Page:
At least 3,000 Polish Jews have reached the U.S zone. What happened to the 600 who believed they had found refuge at Camp Karlov, the United Nations' displaced persons center here, is another story. The tale is nearly as shocking as what happened to them when they were returned from Nazi concentration camps to their homes in Poland. Gen. Patton's 22d Corps, stationed in the U.S. zone in Czechoslovakia, violated the oftrepeated policy of Gen. Eisenhower that refugees or persecuted peoples who do not desire to return to their homelands, or whose lives would be endangered in so doing, would not be returned by force. Furthermore, it is to be noted that Jews alone were singled out for forcible return. The Jews began crowding into Camp Karlov around the middle of August. Three trains, each carrying 175, arrived at the Pilsen railway station, temporary American zone in Czechoslovakia. Others afoot sought refuge here after trudging through the Russian zone in Czechoslovakia. The top authorities of the 22d Corps requested permission to ship these Jews to Germany where special camps for Jews were being erected. But Gen. Patton's headquarters ordered them shipped back to Czechoslovakia. It is somewhat complicated to trace the exact responsibility for this order since the DP officers then in charge of Camp Karlov have been redeployed. However the officers now in charge say that Gen. Patton's 3rd Army headquarters ordered the Jews returned because there wasn't room for any more Jews in Germany, where the camps are already overcrowded and the trains that brought those Jews entered our zone without proper authority. To this correspondent, enlisted men at Camp Karlov described the pitiful scenes that ensued when the 600 Jews were loaded aboard trucks, on Aug, 24, and taken to the Pilsen railroad station. The women among them fought bitterly, screaming and kicking.
We Had To Use Force
The military detachment found itself unable to cope with the situation and asked assistance. The 8th Armored Division sent troops with rifles, machineguns and armored vehicles. Pvt. Edward Heilbrun, of Chicago, who is Jewish and who helped to load the hapless, protesting Jews aboard the trucks, told me: My job was sickening. Men threw themselves on their knees in front of me, tore open their shirts, and screamed, ‘Kill me now!’ They would say, ‘You might just as well kill me now. I am dead anyway if I go back to Poland.‘ They kept jumping off the trucks. And we had to use force. There was more trouble at the railroad station where the troops were forced to jam the 600 Jews aboard a train.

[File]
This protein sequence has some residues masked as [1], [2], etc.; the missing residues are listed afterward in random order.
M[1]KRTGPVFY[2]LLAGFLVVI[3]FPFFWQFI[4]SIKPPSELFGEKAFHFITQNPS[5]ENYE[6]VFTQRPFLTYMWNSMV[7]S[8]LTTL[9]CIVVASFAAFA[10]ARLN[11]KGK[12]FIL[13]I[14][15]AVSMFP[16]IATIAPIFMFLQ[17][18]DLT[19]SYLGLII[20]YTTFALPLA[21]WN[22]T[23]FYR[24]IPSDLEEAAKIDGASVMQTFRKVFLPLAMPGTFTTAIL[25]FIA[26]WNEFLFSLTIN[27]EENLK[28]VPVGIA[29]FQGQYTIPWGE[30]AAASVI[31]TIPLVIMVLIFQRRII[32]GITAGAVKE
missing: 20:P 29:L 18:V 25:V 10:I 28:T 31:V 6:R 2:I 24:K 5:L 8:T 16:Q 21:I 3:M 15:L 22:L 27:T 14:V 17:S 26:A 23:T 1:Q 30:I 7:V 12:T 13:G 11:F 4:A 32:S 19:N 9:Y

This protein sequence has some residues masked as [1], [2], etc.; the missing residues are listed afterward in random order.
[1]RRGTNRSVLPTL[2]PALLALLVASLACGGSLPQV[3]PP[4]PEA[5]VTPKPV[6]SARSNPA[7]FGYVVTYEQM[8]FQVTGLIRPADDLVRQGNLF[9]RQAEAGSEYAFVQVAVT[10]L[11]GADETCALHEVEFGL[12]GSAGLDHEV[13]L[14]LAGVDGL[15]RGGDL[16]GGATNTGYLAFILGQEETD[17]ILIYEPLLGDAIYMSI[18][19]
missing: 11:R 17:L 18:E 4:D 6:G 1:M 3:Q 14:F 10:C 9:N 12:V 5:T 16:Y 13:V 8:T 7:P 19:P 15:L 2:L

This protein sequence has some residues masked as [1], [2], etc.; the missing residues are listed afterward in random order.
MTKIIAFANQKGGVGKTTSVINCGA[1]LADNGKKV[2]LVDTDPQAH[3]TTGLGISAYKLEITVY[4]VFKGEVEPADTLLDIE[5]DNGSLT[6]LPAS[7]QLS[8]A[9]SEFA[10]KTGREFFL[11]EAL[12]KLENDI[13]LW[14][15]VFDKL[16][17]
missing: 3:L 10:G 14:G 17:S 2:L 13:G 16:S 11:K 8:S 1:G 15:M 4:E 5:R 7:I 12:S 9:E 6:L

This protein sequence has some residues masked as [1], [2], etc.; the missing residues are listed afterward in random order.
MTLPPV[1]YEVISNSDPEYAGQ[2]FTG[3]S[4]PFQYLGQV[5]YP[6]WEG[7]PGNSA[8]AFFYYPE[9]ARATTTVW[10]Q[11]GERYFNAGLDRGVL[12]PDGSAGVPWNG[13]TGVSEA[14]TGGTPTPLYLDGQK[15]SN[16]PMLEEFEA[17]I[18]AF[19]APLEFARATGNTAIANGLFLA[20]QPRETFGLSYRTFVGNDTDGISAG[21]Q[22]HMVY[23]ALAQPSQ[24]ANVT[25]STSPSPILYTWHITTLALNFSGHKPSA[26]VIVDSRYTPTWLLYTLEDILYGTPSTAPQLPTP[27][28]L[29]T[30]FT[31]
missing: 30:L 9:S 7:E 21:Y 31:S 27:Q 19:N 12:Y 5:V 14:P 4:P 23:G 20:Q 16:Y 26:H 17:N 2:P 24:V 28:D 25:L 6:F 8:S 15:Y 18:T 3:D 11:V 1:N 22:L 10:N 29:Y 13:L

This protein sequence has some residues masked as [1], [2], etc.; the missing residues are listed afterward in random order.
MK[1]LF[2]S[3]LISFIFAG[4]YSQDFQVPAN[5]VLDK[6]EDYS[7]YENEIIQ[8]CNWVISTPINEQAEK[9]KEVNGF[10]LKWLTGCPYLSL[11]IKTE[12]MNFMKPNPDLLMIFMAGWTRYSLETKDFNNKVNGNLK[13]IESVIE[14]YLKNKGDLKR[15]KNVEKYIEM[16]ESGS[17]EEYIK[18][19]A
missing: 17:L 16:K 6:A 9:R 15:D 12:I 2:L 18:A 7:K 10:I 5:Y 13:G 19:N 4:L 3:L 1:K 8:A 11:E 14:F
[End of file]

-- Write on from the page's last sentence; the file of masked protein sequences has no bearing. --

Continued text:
After the train started, the trouble continued, according to witnesses. Men threw themselves from the moving train. Troops fired in the air attempting to frighten them into remaining on the train. Where the train was routed, after leaving the American zone, is still a mystery. One woman who was scheduled to return to Poland did not have to go. Luba Zindel of Kracow, was having a baby at the hospital when the train departed. I talked to her at Camp Karlov. This is her story: With her husband and an earlier child, she had spent three years in the Nazi concentration camp at Lublin. After the Russians captured that city, the family was released. They returned to their home in Kracow on June 20 1945. On the first Saturday in August, while the family was attending services, the synagogue was attacked and stormed by uniformed AK troopers. They were shouting, she told me, that we had committed ritual murders. They began firing at us and beating us. My husband was sitting beside me. He fell down on his face full of bullets. The widow was among those selected by the Jewish Committee in Krakow to be given a chance to escape to Czechoslovakia. She arrived here aboard the first of three trains.
The train with the Jewish refugees was forced to leave the American enclave and crossed the Czech border. It was stopped and the passengers were removed by the Czech Brichah to temporary shelters where they were fed and rested. All the refugees would again cross the border but in smaller groups led by the Brichah. General Patton was of course dismissed from his post and no further attempts would be made by the American army to stop Jewish refugees entering the American zones. Zdenek Toman was very pleased with the results since he could continue to permit Jewish refugees to cross Czechoslovakia.